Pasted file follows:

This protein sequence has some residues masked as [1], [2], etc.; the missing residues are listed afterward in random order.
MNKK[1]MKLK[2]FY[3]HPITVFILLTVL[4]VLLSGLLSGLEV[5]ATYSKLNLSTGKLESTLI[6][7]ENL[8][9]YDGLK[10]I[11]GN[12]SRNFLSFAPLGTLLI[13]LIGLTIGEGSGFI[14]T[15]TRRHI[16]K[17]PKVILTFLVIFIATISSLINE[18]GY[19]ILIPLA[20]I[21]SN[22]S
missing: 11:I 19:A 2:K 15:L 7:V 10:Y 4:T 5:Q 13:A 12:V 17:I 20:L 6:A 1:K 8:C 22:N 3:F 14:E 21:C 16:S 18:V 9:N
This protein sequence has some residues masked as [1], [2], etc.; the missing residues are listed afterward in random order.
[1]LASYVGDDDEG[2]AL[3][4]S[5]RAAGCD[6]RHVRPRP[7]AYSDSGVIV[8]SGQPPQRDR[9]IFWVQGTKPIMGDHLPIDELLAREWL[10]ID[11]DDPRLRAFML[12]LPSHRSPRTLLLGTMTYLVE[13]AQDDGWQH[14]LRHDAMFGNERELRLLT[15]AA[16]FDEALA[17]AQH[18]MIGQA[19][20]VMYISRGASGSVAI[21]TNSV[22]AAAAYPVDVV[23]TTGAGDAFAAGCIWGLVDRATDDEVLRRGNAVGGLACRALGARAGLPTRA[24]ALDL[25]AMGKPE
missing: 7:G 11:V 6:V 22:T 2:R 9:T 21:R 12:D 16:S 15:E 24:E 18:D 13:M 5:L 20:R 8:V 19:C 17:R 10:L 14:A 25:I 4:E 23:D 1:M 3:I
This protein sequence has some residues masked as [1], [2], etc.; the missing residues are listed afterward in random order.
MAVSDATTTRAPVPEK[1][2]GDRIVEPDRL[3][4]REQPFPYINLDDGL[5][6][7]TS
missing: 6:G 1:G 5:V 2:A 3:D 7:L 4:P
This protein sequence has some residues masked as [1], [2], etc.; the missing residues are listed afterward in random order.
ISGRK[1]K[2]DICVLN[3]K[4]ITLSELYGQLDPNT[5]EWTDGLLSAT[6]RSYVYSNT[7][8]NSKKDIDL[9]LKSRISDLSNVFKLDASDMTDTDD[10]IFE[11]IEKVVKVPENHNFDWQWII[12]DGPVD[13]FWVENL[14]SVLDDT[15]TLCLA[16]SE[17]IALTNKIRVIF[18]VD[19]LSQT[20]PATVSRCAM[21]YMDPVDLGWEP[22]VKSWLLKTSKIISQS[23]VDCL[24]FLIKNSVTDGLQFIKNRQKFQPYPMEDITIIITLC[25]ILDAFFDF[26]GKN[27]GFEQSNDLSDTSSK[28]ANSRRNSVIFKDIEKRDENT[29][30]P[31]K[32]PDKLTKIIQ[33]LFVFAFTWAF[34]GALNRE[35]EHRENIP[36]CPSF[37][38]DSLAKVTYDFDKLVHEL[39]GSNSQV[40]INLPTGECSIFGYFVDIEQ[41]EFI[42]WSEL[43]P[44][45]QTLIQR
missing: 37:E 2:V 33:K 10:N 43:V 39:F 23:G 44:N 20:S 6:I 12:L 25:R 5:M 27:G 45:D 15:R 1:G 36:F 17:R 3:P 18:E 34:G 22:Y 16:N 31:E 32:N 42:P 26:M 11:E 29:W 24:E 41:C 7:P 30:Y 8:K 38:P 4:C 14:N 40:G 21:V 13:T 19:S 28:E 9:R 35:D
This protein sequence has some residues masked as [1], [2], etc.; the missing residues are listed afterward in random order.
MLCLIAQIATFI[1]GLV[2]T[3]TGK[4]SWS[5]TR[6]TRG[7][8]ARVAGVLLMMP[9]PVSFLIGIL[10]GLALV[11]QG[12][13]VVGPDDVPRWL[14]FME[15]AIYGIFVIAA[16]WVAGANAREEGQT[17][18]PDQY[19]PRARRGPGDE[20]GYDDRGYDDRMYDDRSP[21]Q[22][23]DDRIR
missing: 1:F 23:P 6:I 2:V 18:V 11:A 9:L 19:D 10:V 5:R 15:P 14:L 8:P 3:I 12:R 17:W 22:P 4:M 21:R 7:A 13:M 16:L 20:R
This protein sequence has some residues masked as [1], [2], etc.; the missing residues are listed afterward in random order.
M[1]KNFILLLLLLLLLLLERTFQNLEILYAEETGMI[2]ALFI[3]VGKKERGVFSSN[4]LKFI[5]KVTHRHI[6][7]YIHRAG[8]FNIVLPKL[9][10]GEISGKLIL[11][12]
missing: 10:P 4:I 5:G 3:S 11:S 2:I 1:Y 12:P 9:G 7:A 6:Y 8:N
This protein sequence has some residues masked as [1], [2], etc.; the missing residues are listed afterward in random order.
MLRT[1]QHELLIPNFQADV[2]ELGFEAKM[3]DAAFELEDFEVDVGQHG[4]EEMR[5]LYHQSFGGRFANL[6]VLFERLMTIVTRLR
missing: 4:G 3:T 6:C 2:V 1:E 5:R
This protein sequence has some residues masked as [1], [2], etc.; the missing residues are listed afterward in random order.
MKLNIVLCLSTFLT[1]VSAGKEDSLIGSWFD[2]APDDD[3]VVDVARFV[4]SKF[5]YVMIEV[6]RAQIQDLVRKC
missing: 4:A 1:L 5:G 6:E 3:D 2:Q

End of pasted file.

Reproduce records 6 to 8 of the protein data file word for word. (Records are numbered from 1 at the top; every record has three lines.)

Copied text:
This protein sequence has some residues masked as [1], [2], etc.; the missing residues are listed afterward in random order.
M[1]KNFILLLLLLLLLLLERTFQNLEILYAEETGMI[2]ALFI[3]VGKKERGVFSSN[4]LKFI[5]KVTHRHI[6][7]YIHRAG[8]FNIVLPKL[9][10]GEISGKLIL[11][12]
missing: 10:P 4:I 5:G 3:S 11:S 2:I 1:Y 12:P 9:G 7:A 6:Y 8:N
This protein sequence has some residues masked as [1], [2], etc.; the missing residues are listed afterward in random order.
MLRT[1]QHELLIPNFQADV[2]ELGFEAKM[3]DAAFELEDFEVDVGQHG[4]EEMR[5]LYHQSFGGRFANL[6]VLFERLMTIVTRLR
missing: 4:G 3:T 6:C 2:V 1:E 5:R
This protein sequence has some residues masked as [1], [2], etc.; the missing residues are listed afterward in random order.
MKLNIVLCLSTFLT[1]VSAGKEDSLIGSWFD[2]APDDD[3]VVDVARFV[4]SKF[5]YVMIEV[6]RAQIQDLVRKC
missing: 4:A 1:L 5:G 6:E 3:D 2:Q